Blacks, Latinos, gays, trans and Jews are groups utterly dependent on out-group allies for any shot at survival, let alone progress.

    ReplyReply
  63. SKI says:

    @CSK: He better hope he did.

    GA is an anomaly among states in that is considers “accessory after the fact” to be murder. Every other jurisdiction requires either participation during the killing or helping before the act. (This is what got Ray Lewis charged with “murder” – he threw away a friend’s bloody jacket afterwards in a panic despite not being involved in the actual fight – per the prosecutor).

    ReplyReply
  64. Monala says:

    @Modulo Myself: the stories have already begun about how Arbery was arrested for having a gun at school in high school, and was arrested for shoplifting several years back. I wouldn’t be surprised if the younger McMichaels had similar incidents in his past but Daddy’s connections made them “go away” (and thus allowing James to call them “model citizens).

    The #CrimingWhileWhite hashtag on Twitter several years ago explored this phenomenon, of how often white people get away with things that black people do not.

    ReplyReply
  65. Crusty Dem says:

    “Seemingly”?? I don’t think there’s any need/reason to include that word in the subheadline.

    ReplyReply
  66. SKI says:

    @Crusty Dem:

    “Seemingly”?? I don’t think there’s any need/reason to include that word in the subheadline.

    Particularly as there was no actual crime for him to be guilty of.

    Nothing happened that day other than a black man jogging in their neighborhood.

    ReplyReply
  67. mattbernius says:

    @SKI:

    It is NOT “legal” in terms of what the statutes say. You can’t make a citizen’s arrest unless you witnessed the actual crime.

    Let us be blunt, to be black (or brown) in the US is to know that, especially if you are a younger person, you will always be considered a probable criminal (enough to be detained or arrested) for no other reason than you are black or brown.

    Put a different way, lets say it had been a young white male who had been reportedly involved in the past incidents. Does anyone want to state that they believe this pair would have chased down and attempted to citizen arrest every young white male they saw out jogging?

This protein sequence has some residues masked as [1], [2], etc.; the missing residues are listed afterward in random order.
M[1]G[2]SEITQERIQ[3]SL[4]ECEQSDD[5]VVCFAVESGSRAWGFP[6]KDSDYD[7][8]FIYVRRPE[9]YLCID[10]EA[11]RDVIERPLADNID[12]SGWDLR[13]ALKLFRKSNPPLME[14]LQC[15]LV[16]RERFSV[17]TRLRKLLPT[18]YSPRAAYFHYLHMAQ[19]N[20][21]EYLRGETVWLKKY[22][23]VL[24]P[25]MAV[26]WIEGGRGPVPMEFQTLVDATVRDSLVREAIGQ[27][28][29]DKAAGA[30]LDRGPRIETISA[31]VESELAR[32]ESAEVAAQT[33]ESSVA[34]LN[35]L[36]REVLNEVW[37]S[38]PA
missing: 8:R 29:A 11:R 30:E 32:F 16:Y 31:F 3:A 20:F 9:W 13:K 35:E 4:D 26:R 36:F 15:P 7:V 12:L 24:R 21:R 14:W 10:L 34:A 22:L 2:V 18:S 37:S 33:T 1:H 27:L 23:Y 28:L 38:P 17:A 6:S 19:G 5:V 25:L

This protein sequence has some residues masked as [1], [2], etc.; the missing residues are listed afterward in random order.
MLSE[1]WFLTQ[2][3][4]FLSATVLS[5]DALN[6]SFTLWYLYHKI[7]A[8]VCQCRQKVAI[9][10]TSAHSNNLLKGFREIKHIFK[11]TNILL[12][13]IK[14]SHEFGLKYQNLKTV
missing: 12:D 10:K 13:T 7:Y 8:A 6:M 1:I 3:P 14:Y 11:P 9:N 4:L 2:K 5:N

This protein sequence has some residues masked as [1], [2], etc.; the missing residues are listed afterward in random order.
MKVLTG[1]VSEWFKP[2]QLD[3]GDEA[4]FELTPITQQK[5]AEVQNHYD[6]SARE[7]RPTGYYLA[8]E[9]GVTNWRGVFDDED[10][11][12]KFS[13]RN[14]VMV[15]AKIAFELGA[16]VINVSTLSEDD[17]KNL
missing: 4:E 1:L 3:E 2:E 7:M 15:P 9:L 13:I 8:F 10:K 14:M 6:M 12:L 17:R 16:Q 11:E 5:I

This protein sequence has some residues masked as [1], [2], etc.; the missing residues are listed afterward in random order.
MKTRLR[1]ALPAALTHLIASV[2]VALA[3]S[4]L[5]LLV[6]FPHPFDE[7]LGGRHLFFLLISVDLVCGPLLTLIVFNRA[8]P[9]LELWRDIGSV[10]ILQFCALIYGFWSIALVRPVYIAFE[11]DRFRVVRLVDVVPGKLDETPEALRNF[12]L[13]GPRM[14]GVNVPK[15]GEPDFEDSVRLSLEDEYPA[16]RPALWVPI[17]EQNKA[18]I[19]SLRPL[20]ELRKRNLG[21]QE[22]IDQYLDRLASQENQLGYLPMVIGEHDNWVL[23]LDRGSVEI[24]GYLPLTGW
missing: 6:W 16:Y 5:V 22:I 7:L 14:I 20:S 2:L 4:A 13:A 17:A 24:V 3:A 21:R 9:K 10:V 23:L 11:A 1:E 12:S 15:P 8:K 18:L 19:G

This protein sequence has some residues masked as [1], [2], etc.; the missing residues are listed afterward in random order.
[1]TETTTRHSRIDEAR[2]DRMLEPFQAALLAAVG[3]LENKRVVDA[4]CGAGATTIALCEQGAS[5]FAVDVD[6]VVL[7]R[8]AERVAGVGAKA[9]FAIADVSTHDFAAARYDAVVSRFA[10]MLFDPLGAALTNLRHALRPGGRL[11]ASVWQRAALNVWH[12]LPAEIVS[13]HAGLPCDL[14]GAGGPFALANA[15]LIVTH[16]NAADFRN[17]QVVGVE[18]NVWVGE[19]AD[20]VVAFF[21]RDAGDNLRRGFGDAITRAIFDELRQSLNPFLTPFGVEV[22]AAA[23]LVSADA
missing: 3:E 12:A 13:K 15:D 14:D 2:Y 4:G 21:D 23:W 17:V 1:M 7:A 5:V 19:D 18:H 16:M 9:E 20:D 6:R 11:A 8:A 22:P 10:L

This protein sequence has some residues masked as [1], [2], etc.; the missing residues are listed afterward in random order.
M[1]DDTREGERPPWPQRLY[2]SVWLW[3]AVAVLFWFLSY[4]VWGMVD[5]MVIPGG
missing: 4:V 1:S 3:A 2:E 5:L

And that’s the key thing — if you are a 20 something white male you don’t have to regularly worry that you’re going to be arrested at any point for being a young white male. And you definitely don’t worry that (a) someone will kill you for jogging or (b) that if that happens, they’ll get away with it.

    All of my coworkers of color have been really torn up over this one, and it’s incredibly difficult to watch.

    @CSK:
    I had seen your post about that a day or two ago. And I should have mentioned that more explicitly. BTW, it’s worth noting that the police and prosecutors apparently had this video from the start, but it was only it’s public leaking that created any necessary political pressure to force outside evaluation.

    ReplyReply
  68. Just nutha ignint cracker says:

    @EddieInCA: Fortunately, redneck bigots are still so used to getting away with this stuff that they haven’t graduated into the “Moriarty, the Napoleon of Crime” category. They were probably seeing the film as either exculpatory or of value as a souvenir. Maybe both.

    ReplyReply
  69. Bill says:

    Here’s additional video footage

    GBI reviewing additional video footage in Ahmaud Arbery case

    Time to go back to watching The Ox Bow Incident

    ReplyReply
  70. mattbernius says:

    @Monala:

    the stories have already begun about how Arbrey was arrested for having a gun at school in high school, and was arrested for shoplifting several years back.

    There is a significant portion of our population that needs to do this in order to make sure that they don’t have to confront the inherent structural racism of our systems. Otherwise they would have to do something about it (or admit they don’t have a problem with the disproportionate toll our system takes on members of minority groups).

    After all, they’re good people so there’s no way that they could be involved in supporting a system that actively oppresses minorities.

    ReplyReply
  71. Argon says: